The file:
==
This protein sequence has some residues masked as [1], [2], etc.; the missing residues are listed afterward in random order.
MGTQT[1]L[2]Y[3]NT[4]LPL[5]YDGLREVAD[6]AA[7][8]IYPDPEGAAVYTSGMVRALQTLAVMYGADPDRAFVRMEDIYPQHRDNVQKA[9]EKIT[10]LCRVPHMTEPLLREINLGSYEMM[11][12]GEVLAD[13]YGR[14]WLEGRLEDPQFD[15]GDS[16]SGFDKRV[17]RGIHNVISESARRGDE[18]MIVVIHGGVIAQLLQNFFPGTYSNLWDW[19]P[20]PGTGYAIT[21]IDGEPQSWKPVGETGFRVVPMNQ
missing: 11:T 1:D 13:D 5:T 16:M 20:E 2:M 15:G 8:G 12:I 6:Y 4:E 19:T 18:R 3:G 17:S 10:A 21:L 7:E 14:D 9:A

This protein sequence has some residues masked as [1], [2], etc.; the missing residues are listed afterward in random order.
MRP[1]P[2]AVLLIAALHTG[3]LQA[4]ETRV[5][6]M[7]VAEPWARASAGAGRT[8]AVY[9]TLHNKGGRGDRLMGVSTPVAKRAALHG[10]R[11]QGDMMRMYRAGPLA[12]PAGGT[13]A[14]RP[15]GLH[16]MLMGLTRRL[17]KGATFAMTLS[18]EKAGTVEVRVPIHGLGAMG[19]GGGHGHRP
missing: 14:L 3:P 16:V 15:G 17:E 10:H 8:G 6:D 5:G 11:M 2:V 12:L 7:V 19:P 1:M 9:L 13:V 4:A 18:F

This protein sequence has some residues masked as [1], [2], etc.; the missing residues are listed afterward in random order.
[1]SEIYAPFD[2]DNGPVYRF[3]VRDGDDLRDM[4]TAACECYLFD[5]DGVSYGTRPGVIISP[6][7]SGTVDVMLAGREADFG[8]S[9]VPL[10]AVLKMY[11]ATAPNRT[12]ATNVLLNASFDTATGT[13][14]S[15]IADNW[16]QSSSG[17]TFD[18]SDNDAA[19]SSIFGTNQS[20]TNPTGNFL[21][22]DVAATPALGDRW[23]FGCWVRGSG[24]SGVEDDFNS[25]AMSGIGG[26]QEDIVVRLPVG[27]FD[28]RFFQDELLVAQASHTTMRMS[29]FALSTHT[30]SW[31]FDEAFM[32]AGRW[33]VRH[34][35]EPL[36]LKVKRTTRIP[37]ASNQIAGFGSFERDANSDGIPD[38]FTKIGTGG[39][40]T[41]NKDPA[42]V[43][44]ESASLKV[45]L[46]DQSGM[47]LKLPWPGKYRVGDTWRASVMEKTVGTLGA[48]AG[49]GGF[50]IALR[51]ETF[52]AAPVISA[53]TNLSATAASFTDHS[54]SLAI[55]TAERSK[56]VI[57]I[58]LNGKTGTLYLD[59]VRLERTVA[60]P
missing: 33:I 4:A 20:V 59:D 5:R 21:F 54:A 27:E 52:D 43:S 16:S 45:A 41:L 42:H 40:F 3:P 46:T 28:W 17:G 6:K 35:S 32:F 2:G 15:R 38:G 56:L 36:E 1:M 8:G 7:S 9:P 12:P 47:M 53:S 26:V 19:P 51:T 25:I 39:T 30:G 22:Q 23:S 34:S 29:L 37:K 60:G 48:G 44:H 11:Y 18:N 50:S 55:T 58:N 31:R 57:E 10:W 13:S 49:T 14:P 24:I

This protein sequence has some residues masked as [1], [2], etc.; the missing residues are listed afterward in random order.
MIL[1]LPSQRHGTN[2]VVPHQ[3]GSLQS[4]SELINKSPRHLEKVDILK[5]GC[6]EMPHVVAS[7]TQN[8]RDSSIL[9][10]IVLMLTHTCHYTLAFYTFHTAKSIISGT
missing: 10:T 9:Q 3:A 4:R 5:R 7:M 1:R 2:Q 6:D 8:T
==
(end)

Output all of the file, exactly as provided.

This protein sequence has some residues masked as [1], [2], etc.; the missing residues are listed afterward in random order.
MGTQT[1]L[2]Y[3]NT[4]LPL[5]YDGLREVAD[6]AA[7][8]IYPDPEGAAVYTSGMVRALQTLAVMYGADPDRAFVRMEDIYPQHRDNVQKA[9]EKIT[10]LCRVPHMTEPLLREINLGSYEMM[11][12]GEVLAD[13]YGR[14]WLEGRLEDPQFD[15]GDS[16]SGFDKRV[17]RGIHNVISESARRGDE[18]MIVVIHGGVIAQLLQNFFPGTYSNLWDW[19]P[20]PGTGYAIT[21]IDGEPQSWKPVGETGFRVVPMNQ
missing: 11:T 1:D 13:D 5:T 16:M 20:E 2:M 15:G 8:G 12:I 6:Y 4:E 19:T 18:R 3:G 17:S 10:A 21:L 7:E 14:D 9:A

This protein sequence has some residues masked as [1], [2], etc.; the missing residues are listed afterward in random order.
MRP[1]P[2]AVLLIAALHTG[3]LQA[4]ETRV[5][6]M[7]VAEPWARASAGAGRT[8]AVY[9]TLHNKGGRGDRLMGVSTPVAKRAALHG[10]R[11]QGDMMRMYRAGPLA[12]PAGGT[13]A[14]RP[15]GLH[16]MLMGLTRRL[17]KGATFAMTLS[18]EKAGTVEVRVPIHGLGAMG[19]GGGHGHRP
missing: 14:L 3:P 16:V 15:G 17:E 10:H 8:G 6:D 5:G 11:M 2:V 12:L 7:V 19:P 1:M 9:L 13:V 4:A 18:F

This protein sequence has some residues masked as [1], [2], etc.; the missing residues are listed afterward in random order.
[1]SEIYAPFD[2]DNGPVYRF[3]VRDGDDLRDM[4]TAACECYLFD[5]DGVSYGTRPGVIISP[6][7]SGTVDVMLAGREADFG[8]S[9]VPL[10]AVLKMY[11]ATAPNRT[12]ATNVLLNASFDTATGT[13][14]S[15]IADNW[16]QSSSG[17]TFD[18]SDNDAA[19]SSIFGTNQS[20]TNPTGNFL[21][22]DVAATPALGDRW[23]FGCWVRGSG[24]SGVEDDFNS[25]AMSGIGG[26]QEDIVVRLPVG[27]FD[28]RFFQDELLVAQASHTTMRMS[29]FALSTHT[30]SW[31]FDEAFM[32]AGRW[33]VRH[34][35]EPL[36]LKVKRTTRIP[37]ASNQIAGFGSFERDANSDGIPD[38]FTKIGTGG[39][40]T[41]NKDPA[42]V[43][44]ESASLKV[45]L[46]DQSGM[47]LKLPWPGKYRVGDTWRASVMEKTVGTLGA[48]AG[49]GGF[50]IALR[51]ETF[52]AAPVISA[53]TNLSATAASFTDHS[54]SLAI[55]TAERSK[56]VI[57]I[58]LNGKTGTLYLD[59]VRLERTVA[60]P
missing: 33:I 4:A 20:V 59:D 5:R 21:F 54:A 27:E 52:D 43:S 16:S 45:A 41:L 42:H 40:F 3:P 46:T 28:W 17:G 6:K 35:S 32:F 2:G 15:R 38:G 56:L 36:E 1:M 8:G 7:S 9:P 12:P 47:M 53:S 26:V 19:P 51:T 25:I 39:T 30:G 22:Q 23:S 34:S 29:L 37:K 60:G 48:G 44:H 11:Y 18:N 50:S 55:T 58:N 31:R 57:E 10:W 13:S 49:T 14:P 24:I

This protein sequence has some residues masked as [1], [2], etc.; the missing residues are listed afterward in random order.
MIL[1]LPSQRHGTN[2]VVPHQ[3]GSLQS[4]SELINKSPRHLEKVDILK[5]GC[6]EMPHVVAS[7]TQN[8]RDSSIL[9][10]IVLMLTHTCHYTLAFYTFHTAKSIISGT
missing: 10:T 9:Q 3:A 4:R 5:R 7:M 1:R 2:Q 6:D 8:T